• Weight loss
  • Vomiting
  • Nausea
  • Peeing more
  • Walking stiffly

If your cat is displaying any of these symptoms with or without constipation, it's time to visit your vet.

How is constipation treated in cats?

Though some constipation issues are mild and can be treated with changes to diet and lifestyle, along with at-home remedies, this issue can be more serious depending on the underlying cause. Serious issues may become emergencies.

Constipation needs to be treated fast to decrease the risk of permanent damage as a result of prolonged distension of the colon.

To treat constipation in cats, the underlying disorder must be identified and if possible, corrected.

Impacted feces should be removed and recurrences prevented. The inability to pass urine or feces, or pain when passing urine or feces, is considered a veterinary emergency. Your veterinarian may first run any applicable diagnostic tests, then provide fluids or an enema for immediate relief, and prescribe medications or recommend over-the-counter meds.

A qualified veterinary professional can safely and effectively perform an enema for your cat - NEVER attempt to do this yourself - some types of enemas designed for humans are toxic to cats.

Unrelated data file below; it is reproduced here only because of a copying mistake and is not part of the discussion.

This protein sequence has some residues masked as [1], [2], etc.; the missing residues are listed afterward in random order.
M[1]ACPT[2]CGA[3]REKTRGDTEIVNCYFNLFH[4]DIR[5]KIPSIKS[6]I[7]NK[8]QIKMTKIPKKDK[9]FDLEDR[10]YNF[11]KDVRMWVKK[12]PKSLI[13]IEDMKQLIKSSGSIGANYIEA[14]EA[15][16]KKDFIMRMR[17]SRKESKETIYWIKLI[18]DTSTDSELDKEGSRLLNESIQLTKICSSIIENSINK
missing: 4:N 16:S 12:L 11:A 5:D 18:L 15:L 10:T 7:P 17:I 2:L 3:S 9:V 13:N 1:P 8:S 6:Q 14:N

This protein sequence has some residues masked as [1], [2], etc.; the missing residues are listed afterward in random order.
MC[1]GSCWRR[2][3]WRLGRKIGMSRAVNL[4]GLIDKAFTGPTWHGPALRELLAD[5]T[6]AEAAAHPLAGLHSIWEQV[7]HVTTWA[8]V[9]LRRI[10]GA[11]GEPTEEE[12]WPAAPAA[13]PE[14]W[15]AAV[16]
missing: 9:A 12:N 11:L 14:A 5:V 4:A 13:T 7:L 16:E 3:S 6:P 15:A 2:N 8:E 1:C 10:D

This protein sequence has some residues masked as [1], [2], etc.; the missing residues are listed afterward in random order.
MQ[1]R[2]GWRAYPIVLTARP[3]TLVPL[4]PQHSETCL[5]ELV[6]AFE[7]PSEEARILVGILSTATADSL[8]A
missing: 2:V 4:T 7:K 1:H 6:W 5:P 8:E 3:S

If your cat’s constipation is long-term or if your kitty is suffering from obstipation (the inability to empty her colon on her own), they may have megacolon, which is an enlarged intestine due to a defect in the colon’s muscle strength.

Cats who suffer from chronic constipation or megacolon who don't respond to treatment might need to have a section of their large intestine surgically removed.

How to treat constipation in cats: At-Home Remedies

These at-home remedies may help to relieve your feline friend’s constipation:

  • Minimize stress and anxiety
  • Provide probiotics
  • Try a new diet (lamb, chicken, special limited ingredients or hypoallergenic diets) to reduce inflammation and allow intestines to move things normally
  • Help your cat maintain a healthy weight
  • Increase exercise to help with weight loss, reduce anxiety and promote normal movement of intestines
  • Try fiber-rich foods, a teaspoon of canned, pureed pumpkin once or twice a day, or ginger as natural remedies
  • Over-the-counter laxatives (consult your vet, as these may worsen symptoms in cats with underlying or chronic diseases)

Should I watch my cat for constipation?

Track the frequency of your cat’s litter box deposits and stool consistency initially for at least twice a week, then weekly or biweekly.

If you see hard, dry feces, or if you notice that your cat is straining while defecating or exhibiting other symptoms of constipation, contact your veterinarian - especially if diarrhea is a factor since dehydration can quickly become a problem.

Note: The advice provided in this post is intended for informational purposes and does not constitute medical advice regarding pets. For an accurate diagnosis of your pet's condition, please make an appointment with your vet.

Is your cat showing some tell-tale signs of constipation? Contact our Franklin vets today to get your furry friend the treatment they need.